4. Sometimes they didn't, but they tried to prepare. We have not had to worry about winter till lately.

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Response to PavePusher (Reply #3)

Thu Nov 8, 2012, 11:40 PM

6. In the dark ages...

people could walk to the woods and chop down a tree for the fire. How many in suburbia can do that?

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Response to PavePusher (Reply #3)

Fri Nov 9, 2012, 12:06 AM

7. Rather often they didn't. (nt)

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Response to Omaha Steve (Original post)

Thu Nov 8, 2012, 11:39 PM

5. K&R

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Response to Omaha Steve (Original post)

Fri Nov 9, 2012, 12:18 AM

8. Look. Rooms for those in need.

https://www.airbnb.com/sandy

Over 100,000 people are still stranded by Hurricane Sandy. Airbnb has partnered with the City of New York to connect those in need with people who are able to provide free housing.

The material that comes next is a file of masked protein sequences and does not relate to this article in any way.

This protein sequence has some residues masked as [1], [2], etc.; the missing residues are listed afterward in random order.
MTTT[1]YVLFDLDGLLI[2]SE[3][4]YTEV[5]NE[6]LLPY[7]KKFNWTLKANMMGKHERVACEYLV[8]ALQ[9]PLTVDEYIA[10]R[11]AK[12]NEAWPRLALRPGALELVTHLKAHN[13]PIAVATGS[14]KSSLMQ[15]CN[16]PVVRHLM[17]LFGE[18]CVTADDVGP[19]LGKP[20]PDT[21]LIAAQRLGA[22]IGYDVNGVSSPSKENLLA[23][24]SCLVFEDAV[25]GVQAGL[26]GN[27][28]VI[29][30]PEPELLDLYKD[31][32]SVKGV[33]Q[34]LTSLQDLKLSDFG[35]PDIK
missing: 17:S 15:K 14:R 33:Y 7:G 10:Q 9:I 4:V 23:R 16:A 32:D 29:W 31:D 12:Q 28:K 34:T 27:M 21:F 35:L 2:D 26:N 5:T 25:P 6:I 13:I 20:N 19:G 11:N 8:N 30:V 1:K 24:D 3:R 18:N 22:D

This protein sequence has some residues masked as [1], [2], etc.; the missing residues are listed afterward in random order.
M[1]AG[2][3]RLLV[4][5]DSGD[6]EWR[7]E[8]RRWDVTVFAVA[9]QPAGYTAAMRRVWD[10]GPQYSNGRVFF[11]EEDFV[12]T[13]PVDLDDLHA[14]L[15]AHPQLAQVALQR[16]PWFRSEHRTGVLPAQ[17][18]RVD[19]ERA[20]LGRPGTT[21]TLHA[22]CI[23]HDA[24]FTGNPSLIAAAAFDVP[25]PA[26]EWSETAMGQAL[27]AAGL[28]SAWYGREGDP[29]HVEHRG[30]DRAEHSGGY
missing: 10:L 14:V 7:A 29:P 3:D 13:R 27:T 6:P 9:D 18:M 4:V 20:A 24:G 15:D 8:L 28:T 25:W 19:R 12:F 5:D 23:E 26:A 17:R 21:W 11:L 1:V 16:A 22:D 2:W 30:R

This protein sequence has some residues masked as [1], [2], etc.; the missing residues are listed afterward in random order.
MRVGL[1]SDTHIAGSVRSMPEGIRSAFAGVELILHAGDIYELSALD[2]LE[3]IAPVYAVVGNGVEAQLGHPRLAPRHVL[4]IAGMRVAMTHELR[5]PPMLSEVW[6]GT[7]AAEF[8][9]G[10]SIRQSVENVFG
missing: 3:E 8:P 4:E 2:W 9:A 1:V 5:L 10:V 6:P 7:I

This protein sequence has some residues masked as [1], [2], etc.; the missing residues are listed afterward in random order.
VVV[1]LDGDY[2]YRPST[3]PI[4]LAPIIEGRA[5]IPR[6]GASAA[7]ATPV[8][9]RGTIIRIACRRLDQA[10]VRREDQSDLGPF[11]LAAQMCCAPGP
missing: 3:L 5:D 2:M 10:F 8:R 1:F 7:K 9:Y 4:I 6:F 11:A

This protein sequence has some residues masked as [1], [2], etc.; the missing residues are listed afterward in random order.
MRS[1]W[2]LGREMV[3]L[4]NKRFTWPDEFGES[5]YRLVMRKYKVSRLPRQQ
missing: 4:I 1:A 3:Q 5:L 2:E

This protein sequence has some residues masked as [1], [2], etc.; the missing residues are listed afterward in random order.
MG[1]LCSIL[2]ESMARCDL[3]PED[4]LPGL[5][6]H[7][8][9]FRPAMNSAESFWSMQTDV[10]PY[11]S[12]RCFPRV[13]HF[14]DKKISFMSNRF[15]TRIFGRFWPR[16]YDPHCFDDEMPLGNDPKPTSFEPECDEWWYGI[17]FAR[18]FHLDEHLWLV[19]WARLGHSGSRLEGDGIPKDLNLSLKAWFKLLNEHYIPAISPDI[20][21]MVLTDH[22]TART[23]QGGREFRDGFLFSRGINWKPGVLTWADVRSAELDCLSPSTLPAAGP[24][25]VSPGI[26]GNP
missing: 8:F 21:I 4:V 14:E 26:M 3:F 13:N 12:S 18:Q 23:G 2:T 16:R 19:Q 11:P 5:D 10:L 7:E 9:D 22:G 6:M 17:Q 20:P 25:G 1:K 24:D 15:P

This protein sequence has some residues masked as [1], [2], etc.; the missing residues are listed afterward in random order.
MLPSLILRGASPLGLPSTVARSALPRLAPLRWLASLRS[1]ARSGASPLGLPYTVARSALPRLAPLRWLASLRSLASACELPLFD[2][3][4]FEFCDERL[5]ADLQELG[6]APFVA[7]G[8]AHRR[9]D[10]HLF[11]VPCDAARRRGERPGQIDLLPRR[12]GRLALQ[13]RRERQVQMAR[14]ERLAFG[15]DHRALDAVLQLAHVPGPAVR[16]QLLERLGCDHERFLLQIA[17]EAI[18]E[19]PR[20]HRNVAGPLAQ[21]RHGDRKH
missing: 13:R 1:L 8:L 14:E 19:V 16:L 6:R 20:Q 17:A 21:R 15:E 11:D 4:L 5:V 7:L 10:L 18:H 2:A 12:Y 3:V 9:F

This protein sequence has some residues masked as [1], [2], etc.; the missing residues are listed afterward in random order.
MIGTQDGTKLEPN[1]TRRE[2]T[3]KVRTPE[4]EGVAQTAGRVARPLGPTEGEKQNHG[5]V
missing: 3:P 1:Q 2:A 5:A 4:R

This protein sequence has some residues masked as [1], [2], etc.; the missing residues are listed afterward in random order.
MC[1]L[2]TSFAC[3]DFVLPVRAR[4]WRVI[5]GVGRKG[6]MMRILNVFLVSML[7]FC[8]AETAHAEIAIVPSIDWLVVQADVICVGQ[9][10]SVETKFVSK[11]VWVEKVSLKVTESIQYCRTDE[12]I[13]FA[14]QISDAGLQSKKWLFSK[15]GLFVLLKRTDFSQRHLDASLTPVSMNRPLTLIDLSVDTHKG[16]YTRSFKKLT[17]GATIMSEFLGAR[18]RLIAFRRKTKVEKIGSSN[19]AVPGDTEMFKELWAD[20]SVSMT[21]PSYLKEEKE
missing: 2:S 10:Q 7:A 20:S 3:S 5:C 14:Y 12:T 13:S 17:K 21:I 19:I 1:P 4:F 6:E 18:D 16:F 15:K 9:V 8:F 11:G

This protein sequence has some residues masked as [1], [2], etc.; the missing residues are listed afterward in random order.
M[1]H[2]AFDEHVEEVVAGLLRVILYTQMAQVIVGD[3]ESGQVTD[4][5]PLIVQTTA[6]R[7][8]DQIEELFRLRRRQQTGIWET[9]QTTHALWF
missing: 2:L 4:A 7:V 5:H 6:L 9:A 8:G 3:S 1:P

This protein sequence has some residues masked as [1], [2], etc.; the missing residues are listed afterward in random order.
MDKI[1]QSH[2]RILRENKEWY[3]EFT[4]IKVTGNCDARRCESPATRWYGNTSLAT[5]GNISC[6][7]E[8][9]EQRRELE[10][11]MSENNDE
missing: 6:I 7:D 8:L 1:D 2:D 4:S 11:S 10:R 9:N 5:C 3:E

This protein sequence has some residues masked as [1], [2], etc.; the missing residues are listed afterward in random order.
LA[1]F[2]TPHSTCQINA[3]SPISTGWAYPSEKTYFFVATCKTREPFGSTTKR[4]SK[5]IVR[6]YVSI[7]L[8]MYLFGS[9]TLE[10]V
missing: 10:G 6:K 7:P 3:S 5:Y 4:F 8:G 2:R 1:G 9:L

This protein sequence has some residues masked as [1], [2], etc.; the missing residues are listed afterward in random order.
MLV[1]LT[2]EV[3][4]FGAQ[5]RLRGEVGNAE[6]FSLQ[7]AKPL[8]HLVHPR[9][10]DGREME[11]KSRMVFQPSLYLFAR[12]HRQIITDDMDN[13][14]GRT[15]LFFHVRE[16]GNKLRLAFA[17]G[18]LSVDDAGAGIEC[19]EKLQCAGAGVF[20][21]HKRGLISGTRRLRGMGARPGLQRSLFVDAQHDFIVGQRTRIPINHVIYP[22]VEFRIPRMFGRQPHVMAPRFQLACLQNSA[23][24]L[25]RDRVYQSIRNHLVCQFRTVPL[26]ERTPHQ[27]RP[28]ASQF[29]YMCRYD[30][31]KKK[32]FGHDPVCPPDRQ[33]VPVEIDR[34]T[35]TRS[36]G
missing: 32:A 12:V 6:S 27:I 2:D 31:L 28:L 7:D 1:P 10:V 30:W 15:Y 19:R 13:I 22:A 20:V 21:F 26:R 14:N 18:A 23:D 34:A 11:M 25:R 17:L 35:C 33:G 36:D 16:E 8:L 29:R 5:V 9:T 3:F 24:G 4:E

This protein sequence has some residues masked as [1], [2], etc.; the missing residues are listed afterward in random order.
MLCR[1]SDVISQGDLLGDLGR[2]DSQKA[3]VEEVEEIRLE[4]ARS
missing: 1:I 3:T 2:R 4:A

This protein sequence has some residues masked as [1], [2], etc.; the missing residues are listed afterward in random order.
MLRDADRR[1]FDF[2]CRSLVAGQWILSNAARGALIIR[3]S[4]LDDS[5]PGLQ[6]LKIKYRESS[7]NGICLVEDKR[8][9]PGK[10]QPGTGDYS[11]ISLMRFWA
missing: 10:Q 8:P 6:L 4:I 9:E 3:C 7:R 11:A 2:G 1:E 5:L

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Response to Omaha Steve (Original post)

Fri Nov 9, 2012, 01:06 AM

9. I don't live in a real obvious place

and almost ten days after Hurricane Charley we heard the trucks coming down the highway. It was humid and sweltering hot. My husband took ice cold sodas from our cooler in each hand and stood in the middle of the road waving them. A truck followed him to the house.
It just takes a while and it is very frustrating but they really work as fast as they can.

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Response to Omaha Steve (Original post)

Fri Nov 9, 2012, 01:18 AM